Getting Started with SystemTap

Health check

If programming is an art, then debugging is even more so. To be a good programmer, one must master debugging. We have seen some good methods of kernel debugging, e.g., gdb, kgdb, kprobes, etc, but none is as dynamic a tool as SystemTap, a probing and tracing tool that lets you analyse a Linux kernel’s activity deeply, at runtime.

SystemTap can probe system calls and kernel functions at runtime, and can examine variables in functions. There is no need to change the kernel source code to insert instrumentation, and then recompile and install it. Simple scripts can be developed to probe the kernel at runtime.

Installation

SystemTap can be installed directly via the Synaptic package manager for Ubuntu/Debian, or Yum for CentOS, Fedora and Red Hat. However, I always like to download the source code and compile it, with the following steps.

  1. Download the source code from its ftp server. I fetched the latest, systemtap-1.6.tar.gz.
  2. Extract the tar ball with tar -zxvf systemtap-1.6.tar.gz, and change to the extracted directory (cd systemtap-1.6).
  3. Run ./configure. If this fails at any point (an error for a missing package) then you have to install that package (usually with yum/apt-get).
  4. Once configure is done, compile it with make. It will take only a couple of minutes; after it’s done, look for the output binary, stap.
  5. Now run make install to install SystemTap. You could also add your SystemTap directory to your PATH variable, to directly run stap without installing.

Let’s test SystemTap

This is a sample SystemTap script, which I will describe later on. First run it (as the root user, else you will get the error “Warning: /usr/local/bin/staprun is not executable (Permission denied) …”).

# cat hello.stp
probe begin
{
    printf ("hello world\n");
    exit ();
}

# stap hello.stp
hello world

Now, I will cover some script syntax and background details. Fundamentally, SystemTap is based on event and handler concepts. In Qt, .NET and other frameworks, this method is used for both interactive and non-interacting actions. When an event occurs, its corresponding handler will be executed. In SystemTap, when a specified event occurs, the Linux kernel runs the handler, and then resumes normal execution.

Events are of two types, synchronous and asynchronous. Typical synchronous events are system call execution, entering and exiting a function, functions in a kernel file, etc. Asynchronous events are timers, jiffies, etc.

Handlers are written in SystemTap’s script language. The format of a SystemTap script is as follows:

probe event { statements}

In a single SystemTap script, multiple events can be used. The statements to be executed for each event are enclosed in {} braces.
When a SystemTap script is executed, the script is translated into C; the C compiler compiles the code to create a kernel loadable module (.ko). During the module insertion, all the events are initialised in the kernel. So when an event occurs, the corresponding handler will be run. When exit() is executed, the module is unloaded. To confirm this, you can omit exit() from the sample script and run stap hello.stp.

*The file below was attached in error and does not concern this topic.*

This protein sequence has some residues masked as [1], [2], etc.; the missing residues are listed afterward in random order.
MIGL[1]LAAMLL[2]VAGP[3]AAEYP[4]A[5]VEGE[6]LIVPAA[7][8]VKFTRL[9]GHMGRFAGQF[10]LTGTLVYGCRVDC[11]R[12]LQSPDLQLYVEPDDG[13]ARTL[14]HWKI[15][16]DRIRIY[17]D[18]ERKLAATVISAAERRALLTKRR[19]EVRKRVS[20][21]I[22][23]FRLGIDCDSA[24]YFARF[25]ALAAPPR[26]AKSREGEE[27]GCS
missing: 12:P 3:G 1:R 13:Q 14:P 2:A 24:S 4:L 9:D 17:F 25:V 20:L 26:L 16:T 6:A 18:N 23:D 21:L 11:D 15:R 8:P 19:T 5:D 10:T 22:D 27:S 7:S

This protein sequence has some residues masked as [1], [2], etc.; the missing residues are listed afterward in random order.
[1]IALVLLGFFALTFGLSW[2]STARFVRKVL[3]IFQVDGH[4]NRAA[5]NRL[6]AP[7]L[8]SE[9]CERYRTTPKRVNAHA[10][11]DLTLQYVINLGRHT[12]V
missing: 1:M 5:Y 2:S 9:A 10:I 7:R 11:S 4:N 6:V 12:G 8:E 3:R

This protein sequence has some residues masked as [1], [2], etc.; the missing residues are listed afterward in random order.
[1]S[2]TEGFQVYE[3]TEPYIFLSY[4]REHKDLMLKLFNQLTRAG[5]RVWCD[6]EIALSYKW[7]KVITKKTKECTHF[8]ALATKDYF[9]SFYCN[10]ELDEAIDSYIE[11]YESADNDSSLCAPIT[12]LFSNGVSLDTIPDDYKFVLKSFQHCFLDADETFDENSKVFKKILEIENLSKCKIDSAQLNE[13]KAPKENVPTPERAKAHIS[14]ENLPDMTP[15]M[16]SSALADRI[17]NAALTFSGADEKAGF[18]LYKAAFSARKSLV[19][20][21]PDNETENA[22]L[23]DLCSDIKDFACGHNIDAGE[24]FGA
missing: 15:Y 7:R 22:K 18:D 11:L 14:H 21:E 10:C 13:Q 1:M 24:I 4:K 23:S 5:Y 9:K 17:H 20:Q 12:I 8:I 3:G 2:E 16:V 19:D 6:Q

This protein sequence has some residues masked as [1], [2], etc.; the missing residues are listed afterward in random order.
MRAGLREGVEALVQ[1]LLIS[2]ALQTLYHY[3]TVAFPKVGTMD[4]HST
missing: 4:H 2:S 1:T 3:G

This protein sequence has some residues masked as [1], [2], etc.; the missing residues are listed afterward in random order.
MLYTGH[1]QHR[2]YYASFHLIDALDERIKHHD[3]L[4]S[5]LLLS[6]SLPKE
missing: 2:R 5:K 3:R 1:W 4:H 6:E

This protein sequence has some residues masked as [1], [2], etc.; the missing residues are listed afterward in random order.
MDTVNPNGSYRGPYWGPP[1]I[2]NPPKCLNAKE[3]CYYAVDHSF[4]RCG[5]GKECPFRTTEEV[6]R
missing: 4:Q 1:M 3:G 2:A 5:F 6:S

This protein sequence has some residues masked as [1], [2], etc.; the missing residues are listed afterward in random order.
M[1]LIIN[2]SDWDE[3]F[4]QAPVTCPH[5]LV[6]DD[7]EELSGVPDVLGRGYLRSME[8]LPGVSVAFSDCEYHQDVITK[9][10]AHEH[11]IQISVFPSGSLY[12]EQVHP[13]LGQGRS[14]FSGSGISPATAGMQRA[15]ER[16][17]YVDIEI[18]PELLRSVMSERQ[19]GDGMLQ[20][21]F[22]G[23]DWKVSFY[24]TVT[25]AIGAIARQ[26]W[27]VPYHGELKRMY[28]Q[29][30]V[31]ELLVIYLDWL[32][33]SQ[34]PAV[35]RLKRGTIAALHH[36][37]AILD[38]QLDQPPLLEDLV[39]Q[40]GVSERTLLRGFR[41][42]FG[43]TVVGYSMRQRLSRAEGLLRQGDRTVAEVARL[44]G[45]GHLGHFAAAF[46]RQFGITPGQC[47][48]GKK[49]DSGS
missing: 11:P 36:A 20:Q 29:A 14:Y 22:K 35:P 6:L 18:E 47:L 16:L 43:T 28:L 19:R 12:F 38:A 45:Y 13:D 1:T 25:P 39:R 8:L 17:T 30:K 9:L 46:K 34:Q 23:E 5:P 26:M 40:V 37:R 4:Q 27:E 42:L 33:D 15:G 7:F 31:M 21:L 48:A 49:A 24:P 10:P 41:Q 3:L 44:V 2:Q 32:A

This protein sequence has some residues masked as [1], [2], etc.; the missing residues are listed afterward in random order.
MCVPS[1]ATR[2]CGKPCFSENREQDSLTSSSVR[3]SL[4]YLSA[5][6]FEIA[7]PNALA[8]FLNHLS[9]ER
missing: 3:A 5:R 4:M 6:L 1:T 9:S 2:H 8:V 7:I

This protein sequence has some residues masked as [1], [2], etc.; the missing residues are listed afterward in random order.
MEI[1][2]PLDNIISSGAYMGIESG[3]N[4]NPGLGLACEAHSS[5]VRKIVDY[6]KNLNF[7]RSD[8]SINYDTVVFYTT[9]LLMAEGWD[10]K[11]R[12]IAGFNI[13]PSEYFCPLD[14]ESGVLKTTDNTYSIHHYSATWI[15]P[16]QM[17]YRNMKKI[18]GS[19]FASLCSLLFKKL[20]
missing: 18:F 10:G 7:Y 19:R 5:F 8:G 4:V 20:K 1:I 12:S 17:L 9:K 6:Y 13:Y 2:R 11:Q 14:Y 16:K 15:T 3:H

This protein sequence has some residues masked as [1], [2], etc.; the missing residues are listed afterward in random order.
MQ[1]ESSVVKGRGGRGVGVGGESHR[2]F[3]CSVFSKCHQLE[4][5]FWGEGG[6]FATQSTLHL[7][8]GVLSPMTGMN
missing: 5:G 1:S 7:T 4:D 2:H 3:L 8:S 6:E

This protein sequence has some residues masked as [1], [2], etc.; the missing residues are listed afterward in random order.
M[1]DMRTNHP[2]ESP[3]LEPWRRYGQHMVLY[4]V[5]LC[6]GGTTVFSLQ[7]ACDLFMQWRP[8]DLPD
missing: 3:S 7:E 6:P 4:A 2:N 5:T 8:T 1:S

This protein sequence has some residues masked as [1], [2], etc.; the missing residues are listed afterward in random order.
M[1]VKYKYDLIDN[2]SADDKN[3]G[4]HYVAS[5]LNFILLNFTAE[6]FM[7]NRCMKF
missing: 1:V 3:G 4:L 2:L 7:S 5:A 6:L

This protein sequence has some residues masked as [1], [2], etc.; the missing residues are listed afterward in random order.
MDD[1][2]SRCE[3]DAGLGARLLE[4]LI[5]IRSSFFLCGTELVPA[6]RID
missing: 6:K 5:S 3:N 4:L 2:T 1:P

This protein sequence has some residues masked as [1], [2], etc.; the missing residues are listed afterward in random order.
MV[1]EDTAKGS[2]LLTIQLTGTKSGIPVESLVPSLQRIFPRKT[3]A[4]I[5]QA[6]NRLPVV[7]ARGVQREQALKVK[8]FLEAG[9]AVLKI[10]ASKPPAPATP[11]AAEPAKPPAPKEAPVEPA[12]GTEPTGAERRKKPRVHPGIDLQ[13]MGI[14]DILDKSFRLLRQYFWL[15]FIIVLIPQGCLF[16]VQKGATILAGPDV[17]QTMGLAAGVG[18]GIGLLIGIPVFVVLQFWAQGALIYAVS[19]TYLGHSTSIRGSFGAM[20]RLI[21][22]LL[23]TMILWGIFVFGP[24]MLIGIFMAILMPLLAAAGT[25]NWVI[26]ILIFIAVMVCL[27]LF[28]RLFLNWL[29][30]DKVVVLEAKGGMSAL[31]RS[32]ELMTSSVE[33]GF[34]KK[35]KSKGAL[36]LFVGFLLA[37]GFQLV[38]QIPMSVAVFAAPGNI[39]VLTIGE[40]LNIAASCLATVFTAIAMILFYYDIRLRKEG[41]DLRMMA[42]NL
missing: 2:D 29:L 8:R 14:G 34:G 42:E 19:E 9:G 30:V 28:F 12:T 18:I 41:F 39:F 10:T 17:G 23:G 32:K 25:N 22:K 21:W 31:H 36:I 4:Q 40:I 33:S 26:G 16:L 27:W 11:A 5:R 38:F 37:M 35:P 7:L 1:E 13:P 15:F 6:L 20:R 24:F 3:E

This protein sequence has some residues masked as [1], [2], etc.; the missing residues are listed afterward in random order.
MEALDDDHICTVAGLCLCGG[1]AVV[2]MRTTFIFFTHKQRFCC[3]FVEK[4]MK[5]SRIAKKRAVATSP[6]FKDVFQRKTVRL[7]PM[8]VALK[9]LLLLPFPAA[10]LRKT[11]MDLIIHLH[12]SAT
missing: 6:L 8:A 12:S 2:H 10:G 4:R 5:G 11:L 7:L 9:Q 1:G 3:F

Next run lsmod in another terminal, to list the loaded modules. At the top of the list, you will find the stap module entry. Now, to exit the script, press Ctrl+C, which will unload the module.

Let us now try different events that we can use in SystemTap.

Probing a system call

# cat exec.stp
probe syscall.execve
{
    printf ("%s(%d) execve (%s)\n", execname(), pid(), argstr)
}
probe syscall.exit
{
    printf ("%s(%d) exit (%s)\n", execname(), pid(), argstr)
}

The syntax for system-call probing is probe syscall.syscall-name. In the above script, we probed the execve system call, which is used to start a new process, and exit, which is used to exit from a process.

Instead of a simple print statement, we have used arguments with printf. The function execname() returns the name of the current process, pid() the process ID, and argstr() the command-line arguments list. Run the script with stap, as follows:

# stap exec.stp

After this, I started gnome-system-monitor and closed it, causing the following output:

gnome-panel(12515) exit (0)
gnome-panel(12516) execve (/usr/lib/qt-3.3/bin/gnome-system-monitor )
gnome-panel(12516) execve (/usr/local/bin/gnome-system-monitor )
gnome-panel(12516) execve (/usr/bin/gnome-system-monitor )
gnome-system-mo(12516) exit (0)

Probing a kernel function

The most important thing SystemTap can do is probe a kernel function by name. From syscall probing, we get only limited details; there are thousands of other kernel functions too, that we may need to probe — like network stack functions. The syntax for a kernel function probe is given below:

probe kernel.function("function-name") {}

I have chosen to probe ‘ip_rcv()’ as it is called very frequently, whenever an IP packet is received:

# cat ip_rcv.stp
probe kernel.function("ip_rcv")
{
    printf ("packet rcvd %s\n",$$parms);
}
probe timer.ms(4000)
{
    exit()
}